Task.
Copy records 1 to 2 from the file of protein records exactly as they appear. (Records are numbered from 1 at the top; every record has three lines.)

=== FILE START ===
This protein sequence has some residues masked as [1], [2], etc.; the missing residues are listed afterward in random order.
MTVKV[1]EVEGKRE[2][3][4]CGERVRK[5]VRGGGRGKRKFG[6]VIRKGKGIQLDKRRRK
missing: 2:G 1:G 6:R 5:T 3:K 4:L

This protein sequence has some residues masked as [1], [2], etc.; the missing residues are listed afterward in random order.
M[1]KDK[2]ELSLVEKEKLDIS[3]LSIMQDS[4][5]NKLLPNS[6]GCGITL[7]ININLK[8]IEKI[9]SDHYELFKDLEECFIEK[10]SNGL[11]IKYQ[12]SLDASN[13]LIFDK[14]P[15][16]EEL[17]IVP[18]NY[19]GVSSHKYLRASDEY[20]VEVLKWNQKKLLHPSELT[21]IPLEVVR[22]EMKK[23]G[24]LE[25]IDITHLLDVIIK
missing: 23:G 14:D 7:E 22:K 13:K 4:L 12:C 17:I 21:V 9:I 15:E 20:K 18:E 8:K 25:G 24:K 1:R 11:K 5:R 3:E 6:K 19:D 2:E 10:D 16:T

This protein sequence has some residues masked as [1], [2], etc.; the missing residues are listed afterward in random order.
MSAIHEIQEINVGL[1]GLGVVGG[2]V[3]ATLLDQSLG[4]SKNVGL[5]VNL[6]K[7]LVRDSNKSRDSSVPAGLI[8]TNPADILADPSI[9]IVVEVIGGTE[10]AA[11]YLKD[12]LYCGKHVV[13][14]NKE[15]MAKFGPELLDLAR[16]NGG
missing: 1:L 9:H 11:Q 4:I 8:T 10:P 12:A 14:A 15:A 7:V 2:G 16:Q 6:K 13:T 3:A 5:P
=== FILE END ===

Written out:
This protein sequence has some residues masked as [1], [2], etc.; the missing residues are listed afterward in random order.
MTVKV[1]EVEGKRE[2][3][4]CGERVRK[5]VRGGGRGKRKFG[6]VIRKGKGIQLDKRRRK
missing: 2:G 1:G 6:R 5:T 3:K 4:L

This protein sequence has some residues masked as [1], [2], etc.; the missing residues are listed afterward in random order.
M[1]KDK[2]ELSLVEKEKLDIS[3]LSIMQDS[4][5]NKLLPNS[6]GCGITL[7]ININLK[8]IEKI[9]SDHYELFKDLEECFIEK[10]SNGL[11]IKYQ[12]SLDASN[13]LIFDK[14]P[15][16]EEL[17]IVP[18]NY[19]GVSSHKYLRASDEY[20]VEVLKWNQKKLLHPSELT[21]IPLEVVR[22]EMKK[23]G[24]LE[25]IDITHLLDVIIK
missing: 23:G 14:D 7:E 22:K 13:K 4:L 12:C 17:I 21:V 9:I 15:E 20:K 18:E 8:K 25:G 24:K 1:R 11:K 5:R 3:E 6:K 19:D 2:E 10:D 16:T